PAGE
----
the blank coins.

The silver coins have grooves or reeding on


their edges so it will be evident if any part
of the coins has been shaved off.
Coins are made of metal alloys rather than
pure metal so as to give them durability.
The silver peso issued by the Treasury in
1934 contained 80% silver and 20% alloy.
Denominations from 10 centavos to 50
centavos contain 75% silver and 25% alloy.

The intrinsic value of the metal in the coin is


less than the face value of the coin or the
valued assigned to the coin.

KINDS OF COINAGE
GRATUITOUS COINAGE or FREE COINAGE is
a system where by money metals or metals
may be brought to the government mint
and converted into standard money without
any charge or any expense for minting
except for the delay involved in the process.
BRASSAGE is a kind of coinage where the
fee charged by the government to mint
metals into coins is just sufficient to cover
the cost of minting.

SEIGNIORAGE is a kind of coinage where the fee


charged by the government is more than the cost
of minting so here, the government earns a profit.
LIMITED COINAGE is a system adopted by a
country whereby the government converts metals
into coins, only at its option. Since there is no
privilege of free coinage is such a case, these
coins are the result of what is known as limited
coinage. Such coins normally bear a heavy
seiniorage charge, which means that their face
value is considerably greater than the value of the
metal they contain.

DETECTING COUNTERFEITED
BILLS

The paper currencies are quite difficult to


counterfeit. Security features have been
incorporated into the design. One of the
best methods therefore, of detecting a
counterfeited bill is to compare it to a bill
known to be genuine.

Listed below are key points detecting


Bangko Sentral Counterfeited Notes and
Coins.
(1) STUDY the workmanship of each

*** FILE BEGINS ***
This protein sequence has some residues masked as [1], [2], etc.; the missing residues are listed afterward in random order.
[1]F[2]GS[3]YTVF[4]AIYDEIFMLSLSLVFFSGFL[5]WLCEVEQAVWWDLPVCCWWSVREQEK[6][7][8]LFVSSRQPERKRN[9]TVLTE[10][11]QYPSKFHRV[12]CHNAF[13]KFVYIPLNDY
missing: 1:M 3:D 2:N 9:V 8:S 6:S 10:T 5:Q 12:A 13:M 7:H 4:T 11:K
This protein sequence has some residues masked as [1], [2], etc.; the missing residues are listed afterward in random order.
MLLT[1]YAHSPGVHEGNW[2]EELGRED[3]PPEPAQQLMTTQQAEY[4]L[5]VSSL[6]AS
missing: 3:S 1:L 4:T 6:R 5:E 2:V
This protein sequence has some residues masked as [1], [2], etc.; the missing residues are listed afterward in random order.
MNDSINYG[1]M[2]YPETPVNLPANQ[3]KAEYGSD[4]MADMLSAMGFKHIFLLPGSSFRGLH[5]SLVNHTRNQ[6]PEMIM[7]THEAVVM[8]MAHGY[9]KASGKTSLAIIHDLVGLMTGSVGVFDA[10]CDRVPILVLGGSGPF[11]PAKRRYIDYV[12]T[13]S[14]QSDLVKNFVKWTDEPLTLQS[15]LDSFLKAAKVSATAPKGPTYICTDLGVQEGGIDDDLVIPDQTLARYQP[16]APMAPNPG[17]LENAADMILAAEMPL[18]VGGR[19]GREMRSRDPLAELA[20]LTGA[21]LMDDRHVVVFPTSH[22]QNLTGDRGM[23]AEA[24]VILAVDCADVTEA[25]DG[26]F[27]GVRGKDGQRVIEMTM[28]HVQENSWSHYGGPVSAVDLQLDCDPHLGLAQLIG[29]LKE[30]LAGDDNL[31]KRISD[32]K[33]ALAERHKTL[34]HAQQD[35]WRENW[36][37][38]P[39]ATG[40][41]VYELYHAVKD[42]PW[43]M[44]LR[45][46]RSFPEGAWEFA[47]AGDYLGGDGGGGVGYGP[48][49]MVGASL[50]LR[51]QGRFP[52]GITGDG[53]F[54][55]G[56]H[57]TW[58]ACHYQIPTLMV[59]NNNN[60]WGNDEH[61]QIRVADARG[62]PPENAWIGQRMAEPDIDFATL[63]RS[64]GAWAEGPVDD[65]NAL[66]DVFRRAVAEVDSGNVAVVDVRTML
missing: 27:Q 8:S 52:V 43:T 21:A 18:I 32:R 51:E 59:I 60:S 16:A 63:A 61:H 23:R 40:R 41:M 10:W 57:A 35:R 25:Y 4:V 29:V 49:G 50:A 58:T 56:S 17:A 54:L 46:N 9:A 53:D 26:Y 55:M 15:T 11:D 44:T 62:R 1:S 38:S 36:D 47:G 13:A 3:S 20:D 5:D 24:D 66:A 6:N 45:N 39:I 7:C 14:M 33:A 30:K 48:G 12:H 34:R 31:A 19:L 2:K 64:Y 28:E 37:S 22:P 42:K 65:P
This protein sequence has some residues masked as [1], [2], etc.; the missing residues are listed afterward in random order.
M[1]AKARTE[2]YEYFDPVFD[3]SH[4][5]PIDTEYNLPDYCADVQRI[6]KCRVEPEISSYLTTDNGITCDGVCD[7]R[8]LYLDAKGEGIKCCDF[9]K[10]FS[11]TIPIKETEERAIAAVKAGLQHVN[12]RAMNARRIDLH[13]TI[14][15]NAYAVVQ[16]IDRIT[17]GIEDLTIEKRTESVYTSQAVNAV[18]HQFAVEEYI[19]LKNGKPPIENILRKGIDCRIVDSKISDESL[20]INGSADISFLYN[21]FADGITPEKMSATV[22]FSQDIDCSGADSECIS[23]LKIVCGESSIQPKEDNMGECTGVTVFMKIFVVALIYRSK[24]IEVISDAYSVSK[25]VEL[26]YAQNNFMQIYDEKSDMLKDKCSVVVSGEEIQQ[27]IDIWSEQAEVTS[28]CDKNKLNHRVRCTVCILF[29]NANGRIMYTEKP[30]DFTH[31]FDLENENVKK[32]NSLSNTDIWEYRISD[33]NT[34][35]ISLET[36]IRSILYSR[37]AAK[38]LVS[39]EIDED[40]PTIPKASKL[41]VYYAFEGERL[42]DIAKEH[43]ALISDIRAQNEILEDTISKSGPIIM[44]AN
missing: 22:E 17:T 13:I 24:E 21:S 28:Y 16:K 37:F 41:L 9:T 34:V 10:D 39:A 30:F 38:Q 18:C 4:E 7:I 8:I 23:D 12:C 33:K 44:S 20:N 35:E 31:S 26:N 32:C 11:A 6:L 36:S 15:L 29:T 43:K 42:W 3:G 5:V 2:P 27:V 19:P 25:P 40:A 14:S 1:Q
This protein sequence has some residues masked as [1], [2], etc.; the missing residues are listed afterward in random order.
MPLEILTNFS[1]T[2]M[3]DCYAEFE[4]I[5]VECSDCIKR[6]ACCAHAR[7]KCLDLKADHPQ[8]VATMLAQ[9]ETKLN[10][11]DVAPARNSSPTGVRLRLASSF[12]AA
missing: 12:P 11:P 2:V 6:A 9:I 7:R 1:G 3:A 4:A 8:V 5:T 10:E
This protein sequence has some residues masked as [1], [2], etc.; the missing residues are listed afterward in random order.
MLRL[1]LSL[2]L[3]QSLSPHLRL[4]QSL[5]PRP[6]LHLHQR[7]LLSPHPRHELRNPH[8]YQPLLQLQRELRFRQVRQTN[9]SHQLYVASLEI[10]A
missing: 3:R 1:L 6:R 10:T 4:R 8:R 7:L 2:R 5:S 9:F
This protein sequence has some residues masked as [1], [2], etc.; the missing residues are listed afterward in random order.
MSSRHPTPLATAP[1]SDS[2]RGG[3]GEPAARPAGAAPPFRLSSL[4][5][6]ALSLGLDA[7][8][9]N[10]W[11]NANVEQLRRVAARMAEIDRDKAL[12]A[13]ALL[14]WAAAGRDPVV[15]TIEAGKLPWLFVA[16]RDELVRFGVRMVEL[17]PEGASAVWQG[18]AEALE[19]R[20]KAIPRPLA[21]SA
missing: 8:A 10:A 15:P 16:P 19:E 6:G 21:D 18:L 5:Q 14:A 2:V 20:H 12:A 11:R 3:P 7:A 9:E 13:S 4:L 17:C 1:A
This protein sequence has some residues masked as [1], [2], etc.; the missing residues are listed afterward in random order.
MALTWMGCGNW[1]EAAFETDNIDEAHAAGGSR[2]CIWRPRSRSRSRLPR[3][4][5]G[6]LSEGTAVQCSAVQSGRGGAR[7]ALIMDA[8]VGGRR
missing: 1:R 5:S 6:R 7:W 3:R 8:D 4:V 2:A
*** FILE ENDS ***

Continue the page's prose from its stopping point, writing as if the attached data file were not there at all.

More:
denomination of know genuine Central bank
notes. (2) Take note of and FAMILIARIZE
yourself with the various characteristics of
the following features:

NOTES
1. Paper
2. Portrait
3. Watermark
4. Security Fiber
5. Security Thread
6. Background Design
7. Color of each denomination
8. Style and size of serial number
9. Vignette
10. Cleanness of print

COINS
1. Even flow of metallic grains
2. High relief of letter and numerals
3. Regularity of reedings and beadings

A. NOTES

Examine each note and closely observe the


following:
GENUINE COUNTERFEIT
1. PAPER

The fingers can readily feel the


main prints on the front and back
of fairly new notes. This is
brought about by the measurable
thickness of the ink deposited on
the paper, which gives the print
an embossed effect.

Generally smooth. The fingers


can hardly feel the main print
even on new notes. This is due to
offset printing, the most common
process employed by
counterfeiters. Photocounterfeits reproduced by
photographic copying generally
feel slimy; the prints are
mere stains on the coating of the
sensitized paper, which is glossy.

2. PORTRAIT
Appears life-like. The eyes
sparkle. The tiny dots forming
the details of the face, hair, etc.,
are clear, sharp and will defined.
Each portrait stands out
distinctly from the background.
This is very noticeable along
shoulders.

Appears dead, dull, smudgy


and poorly printed. The eyes do
not sparkle; the convenience
lines depicting the eyes often
merge into solid printed areas.
The hair strands are not
discernable. The portrait often
blends with the background
design due to lines, which are
thick and rough. The
multicolored prints on genuine
notes are extremely difficult to
duplicate and as a result,
counterfeit notes are usually offcolor and not of right shade or
tone.

3. WATERMARK
The watermark is the same as
the colored portrait. This design